A Few of My Favorite Places in NYC

Yes, sometimes NYC could be boring when you've lived in it for your whole life. However, some places are always a treat, if you don't overdo it, of course.
  1. The Chelsea Galleries
    If you're a broke college student and have a taste for art, consider going to these free galleries located on the W20 streets along 10th avenue. Ranging from the occasional Flavin neon installments to synthetic palms trees, this area of New York will surely make your Instagram feed a little more fire. 🔥
  2. Brooklyn Heights
    Take the A/C train to High Street, and walk along Cranberry Street. This neighborhood is made up of brownstone houses, small gardens, and leafy streets. While you're at it, go to Brooklyn Bridge Park and view Manhattan from a different perspective. 🌆
  3. Union Square Park (During the Holiday Season)
    Is it the end of the year approaching? If it is, chances are that the holiday market is at Union Square. Local stores from each borough make their way here. Human sized puppets, ties, hats, toys, jewelry, scented candles, and of course food is sold here. My favorite thing about this is probably the environment. Everybody is in good spirit. (Just kidding, that's my second favorite thing. My favorite thing has to be the aroma of the candles.) 👃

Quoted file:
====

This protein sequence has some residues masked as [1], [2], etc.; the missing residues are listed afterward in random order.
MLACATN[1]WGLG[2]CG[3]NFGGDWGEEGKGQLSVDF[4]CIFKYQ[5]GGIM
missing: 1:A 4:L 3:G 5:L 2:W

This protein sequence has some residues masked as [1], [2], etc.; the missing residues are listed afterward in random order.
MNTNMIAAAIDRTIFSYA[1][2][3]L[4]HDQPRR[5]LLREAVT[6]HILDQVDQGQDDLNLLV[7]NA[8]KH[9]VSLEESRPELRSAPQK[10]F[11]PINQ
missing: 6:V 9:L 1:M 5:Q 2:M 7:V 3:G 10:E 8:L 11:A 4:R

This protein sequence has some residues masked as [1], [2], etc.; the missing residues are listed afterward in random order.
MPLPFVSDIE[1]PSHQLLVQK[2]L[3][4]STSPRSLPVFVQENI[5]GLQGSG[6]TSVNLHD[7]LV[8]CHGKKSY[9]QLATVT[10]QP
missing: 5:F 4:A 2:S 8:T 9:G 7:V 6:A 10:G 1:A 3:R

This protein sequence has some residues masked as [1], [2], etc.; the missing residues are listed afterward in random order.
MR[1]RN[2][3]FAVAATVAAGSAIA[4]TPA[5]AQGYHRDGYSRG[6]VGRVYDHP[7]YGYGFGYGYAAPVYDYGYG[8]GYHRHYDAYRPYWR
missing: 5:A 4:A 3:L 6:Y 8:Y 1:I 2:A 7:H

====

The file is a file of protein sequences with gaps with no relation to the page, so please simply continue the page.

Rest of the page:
4. Continental Avenue (Forest Hills)
    This is as suburban as you can possibly get when still being in NYC. Take a walk and you will be in such a peaceful place, one far away from the busy streets in New York City. Don't think that's enough? Keep walking along Continental and you'll end up in Forest Park. Two pieces of advice: 1) Bring bug repellent if you're going in the summer. 2) Make sure you leave a trail so you know your way back. (There's no cellphone service). 🏡
  5. The High Line
    How cool is it to walk on a continuous elevated path that is filled with trees? The high line allows you observe art, enjoy the sun, feel the breeze coming from the Hudson, walk on abandoned train tracks, and sit above the busy 10th avenue. 🌥